Toddler timelines

We officially have a toddler now. I’m not sure what to do with this information because as far as I know, we have a baby. He’s a baby. He’ll be a baby when he’s 32 and about to get married (if he so chooses) and needs to tell me to shut up because “I’m not a baby, mom” and I’ll weep because “YOU’LL ALWAYS BE MY BABY” and my whole life will flash before my eyes and suddenly I’ll understand my mother.

But he’s a toddler now, officially.


We had a small, family birthday party for him on September 29, his exact birthday. It fell on a Saturday because the Gods of Planning were shining upon us on the day he was born. It was perfect and he was perfect and excuse me, I’m weeping because my tiny baby — my potato — is one. Inching toward 14 months, if we’re getting technical, which we’re not, because counting months gets complex after one.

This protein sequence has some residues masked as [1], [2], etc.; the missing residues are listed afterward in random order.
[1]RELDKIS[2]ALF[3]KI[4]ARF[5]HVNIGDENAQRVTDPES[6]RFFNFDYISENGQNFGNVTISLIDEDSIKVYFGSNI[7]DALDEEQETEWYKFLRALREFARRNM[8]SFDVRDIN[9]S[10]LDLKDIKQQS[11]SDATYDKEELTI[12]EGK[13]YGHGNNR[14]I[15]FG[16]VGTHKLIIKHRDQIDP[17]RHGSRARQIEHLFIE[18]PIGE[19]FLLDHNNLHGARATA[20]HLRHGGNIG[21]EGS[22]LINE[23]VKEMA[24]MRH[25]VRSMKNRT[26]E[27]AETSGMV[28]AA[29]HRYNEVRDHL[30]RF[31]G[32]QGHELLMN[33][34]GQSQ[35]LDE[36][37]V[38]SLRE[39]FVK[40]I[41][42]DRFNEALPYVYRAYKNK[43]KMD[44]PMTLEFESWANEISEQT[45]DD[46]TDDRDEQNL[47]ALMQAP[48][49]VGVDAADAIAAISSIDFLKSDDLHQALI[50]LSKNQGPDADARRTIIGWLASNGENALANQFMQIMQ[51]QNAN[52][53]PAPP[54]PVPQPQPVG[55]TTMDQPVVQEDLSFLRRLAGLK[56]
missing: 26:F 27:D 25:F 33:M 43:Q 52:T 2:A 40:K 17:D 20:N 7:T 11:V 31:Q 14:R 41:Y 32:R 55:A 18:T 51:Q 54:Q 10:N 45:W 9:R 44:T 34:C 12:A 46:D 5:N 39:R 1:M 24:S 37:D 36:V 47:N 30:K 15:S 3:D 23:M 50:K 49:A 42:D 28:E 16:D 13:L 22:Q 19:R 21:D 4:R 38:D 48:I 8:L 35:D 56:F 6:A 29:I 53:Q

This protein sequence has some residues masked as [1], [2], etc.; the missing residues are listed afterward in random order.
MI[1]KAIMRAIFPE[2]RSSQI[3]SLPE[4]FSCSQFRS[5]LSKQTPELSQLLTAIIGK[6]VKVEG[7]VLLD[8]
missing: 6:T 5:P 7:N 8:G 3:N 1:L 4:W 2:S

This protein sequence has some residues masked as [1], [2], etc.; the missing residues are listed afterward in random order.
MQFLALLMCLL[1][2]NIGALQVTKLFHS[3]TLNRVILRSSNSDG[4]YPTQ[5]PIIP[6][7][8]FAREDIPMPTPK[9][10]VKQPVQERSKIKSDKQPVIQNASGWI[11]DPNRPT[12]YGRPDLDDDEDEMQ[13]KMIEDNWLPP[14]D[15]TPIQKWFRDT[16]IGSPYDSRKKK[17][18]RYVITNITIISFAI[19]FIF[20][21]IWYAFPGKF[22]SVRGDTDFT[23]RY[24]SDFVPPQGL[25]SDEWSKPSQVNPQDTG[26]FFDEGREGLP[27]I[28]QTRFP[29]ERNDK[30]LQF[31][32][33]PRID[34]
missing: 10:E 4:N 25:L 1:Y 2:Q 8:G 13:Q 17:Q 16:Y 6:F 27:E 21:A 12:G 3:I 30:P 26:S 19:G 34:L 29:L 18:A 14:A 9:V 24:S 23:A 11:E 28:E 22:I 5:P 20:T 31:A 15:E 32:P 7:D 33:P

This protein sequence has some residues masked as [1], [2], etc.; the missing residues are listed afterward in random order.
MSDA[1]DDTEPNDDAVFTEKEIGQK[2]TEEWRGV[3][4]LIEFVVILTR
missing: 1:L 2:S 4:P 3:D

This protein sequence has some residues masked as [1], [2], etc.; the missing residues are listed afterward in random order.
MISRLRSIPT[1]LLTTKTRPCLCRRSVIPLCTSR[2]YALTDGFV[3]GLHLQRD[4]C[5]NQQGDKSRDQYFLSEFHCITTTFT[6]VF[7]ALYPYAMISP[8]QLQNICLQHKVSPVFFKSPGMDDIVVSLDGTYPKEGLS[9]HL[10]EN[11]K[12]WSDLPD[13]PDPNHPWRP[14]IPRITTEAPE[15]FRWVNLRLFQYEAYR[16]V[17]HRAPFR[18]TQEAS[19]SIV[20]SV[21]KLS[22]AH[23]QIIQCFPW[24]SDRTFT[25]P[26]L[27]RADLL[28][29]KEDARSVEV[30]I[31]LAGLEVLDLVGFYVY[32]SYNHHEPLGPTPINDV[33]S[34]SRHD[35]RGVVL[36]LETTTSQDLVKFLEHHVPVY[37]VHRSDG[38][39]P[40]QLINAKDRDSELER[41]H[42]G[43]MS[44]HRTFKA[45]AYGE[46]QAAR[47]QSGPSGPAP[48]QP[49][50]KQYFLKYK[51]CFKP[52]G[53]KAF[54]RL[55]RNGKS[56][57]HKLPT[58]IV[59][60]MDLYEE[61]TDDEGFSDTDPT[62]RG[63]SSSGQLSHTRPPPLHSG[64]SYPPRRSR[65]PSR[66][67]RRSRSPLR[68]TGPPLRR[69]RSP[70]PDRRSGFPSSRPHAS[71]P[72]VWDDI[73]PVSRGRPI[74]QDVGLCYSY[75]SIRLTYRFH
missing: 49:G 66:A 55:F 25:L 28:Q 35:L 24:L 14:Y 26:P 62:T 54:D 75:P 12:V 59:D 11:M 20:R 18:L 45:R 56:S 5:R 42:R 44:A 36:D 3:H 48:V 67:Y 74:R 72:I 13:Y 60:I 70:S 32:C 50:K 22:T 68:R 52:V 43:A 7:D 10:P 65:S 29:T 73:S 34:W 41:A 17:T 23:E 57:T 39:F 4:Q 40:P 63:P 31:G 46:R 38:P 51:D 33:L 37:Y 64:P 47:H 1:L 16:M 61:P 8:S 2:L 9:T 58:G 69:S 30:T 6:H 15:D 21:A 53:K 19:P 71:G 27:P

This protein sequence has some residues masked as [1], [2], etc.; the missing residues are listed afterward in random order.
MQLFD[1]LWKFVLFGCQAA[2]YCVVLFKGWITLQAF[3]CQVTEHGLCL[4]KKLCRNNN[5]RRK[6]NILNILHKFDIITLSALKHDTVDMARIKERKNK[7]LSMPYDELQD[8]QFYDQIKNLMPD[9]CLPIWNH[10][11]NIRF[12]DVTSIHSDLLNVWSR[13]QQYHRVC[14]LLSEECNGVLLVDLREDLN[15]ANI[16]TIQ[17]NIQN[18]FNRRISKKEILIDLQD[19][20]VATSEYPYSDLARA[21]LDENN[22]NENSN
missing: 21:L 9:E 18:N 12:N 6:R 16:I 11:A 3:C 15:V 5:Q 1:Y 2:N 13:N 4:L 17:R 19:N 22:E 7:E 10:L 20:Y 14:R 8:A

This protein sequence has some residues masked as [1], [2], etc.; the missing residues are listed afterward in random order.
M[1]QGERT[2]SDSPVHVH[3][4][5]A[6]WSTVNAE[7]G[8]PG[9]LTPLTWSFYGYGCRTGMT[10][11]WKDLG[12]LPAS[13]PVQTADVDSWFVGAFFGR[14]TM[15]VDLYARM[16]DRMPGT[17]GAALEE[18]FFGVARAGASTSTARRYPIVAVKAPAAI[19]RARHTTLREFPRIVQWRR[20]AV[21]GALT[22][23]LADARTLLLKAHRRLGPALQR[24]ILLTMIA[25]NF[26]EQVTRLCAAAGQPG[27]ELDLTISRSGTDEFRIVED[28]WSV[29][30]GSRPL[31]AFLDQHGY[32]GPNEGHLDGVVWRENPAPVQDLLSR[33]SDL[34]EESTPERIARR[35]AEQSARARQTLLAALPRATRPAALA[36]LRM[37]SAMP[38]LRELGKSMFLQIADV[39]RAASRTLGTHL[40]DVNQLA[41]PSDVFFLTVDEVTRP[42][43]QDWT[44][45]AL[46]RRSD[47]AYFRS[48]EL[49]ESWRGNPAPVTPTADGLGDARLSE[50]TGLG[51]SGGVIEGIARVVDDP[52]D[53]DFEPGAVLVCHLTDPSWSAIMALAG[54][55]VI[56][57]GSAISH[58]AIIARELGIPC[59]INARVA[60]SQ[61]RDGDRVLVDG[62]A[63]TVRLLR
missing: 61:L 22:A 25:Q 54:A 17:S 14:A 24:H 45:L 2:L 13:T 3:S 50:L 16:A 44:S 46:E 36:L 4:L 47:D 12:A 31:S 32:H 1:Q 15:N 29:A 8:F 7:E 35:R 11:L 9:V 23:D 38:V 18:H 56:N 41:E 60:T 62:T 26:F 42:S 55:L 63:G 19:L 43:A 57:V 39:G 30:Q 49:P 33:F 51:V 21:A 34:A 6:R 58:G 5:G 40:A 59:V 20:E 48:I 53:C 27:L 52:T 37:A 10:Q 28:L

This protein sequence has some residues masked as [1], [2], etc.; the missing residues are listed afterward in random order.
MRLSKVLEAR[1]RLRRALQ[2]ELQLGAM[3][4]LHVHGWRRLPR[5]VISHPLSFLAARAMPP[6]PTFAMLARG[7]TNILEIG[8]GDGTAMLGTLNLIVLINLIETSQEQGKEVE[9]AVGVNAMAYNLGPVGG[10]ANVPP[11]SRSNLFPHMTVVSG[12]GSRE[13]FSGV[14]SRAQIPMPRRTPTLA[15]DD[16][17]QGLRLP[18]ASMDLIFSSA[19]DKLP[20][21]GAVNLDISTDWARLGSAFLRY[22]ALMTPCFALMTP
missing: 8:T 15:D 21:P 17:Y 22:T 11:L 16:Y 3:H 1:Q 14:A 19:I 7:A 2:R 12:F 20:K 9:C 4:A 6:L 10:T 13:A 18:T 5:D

He’s one.

He’ll be one until he’s two.

No, he isn’t walking yet, but he’s crawling up a storm. Finally. In the last month he’s also gotten the hang of pulling himself up onto the furniture — the coffee table, the couch, the wall, his crib, the bookshelf in his room that desperately needs to be secured before it topples over and all my worst nightmares come true. Most mornings when we go to his room to spring him from his crib, he’s already waiting. Head peeked over the crib rail, all eight teeth grinning at us. There are teeth marks on the rail.


I assume he’s learned his chewing skills from Luna.

And yes, he remains perpetually happy. Although a recent cold knocked him down a few pegs on the joy scale. We had a rough week of crummy naps, cranky moods, shitty sleep and a runny nose. I think he’s got a few more teeth on the verge of arrival, too. Since he’s a toddler now — sniffle — molars are on the horizon. Ouch.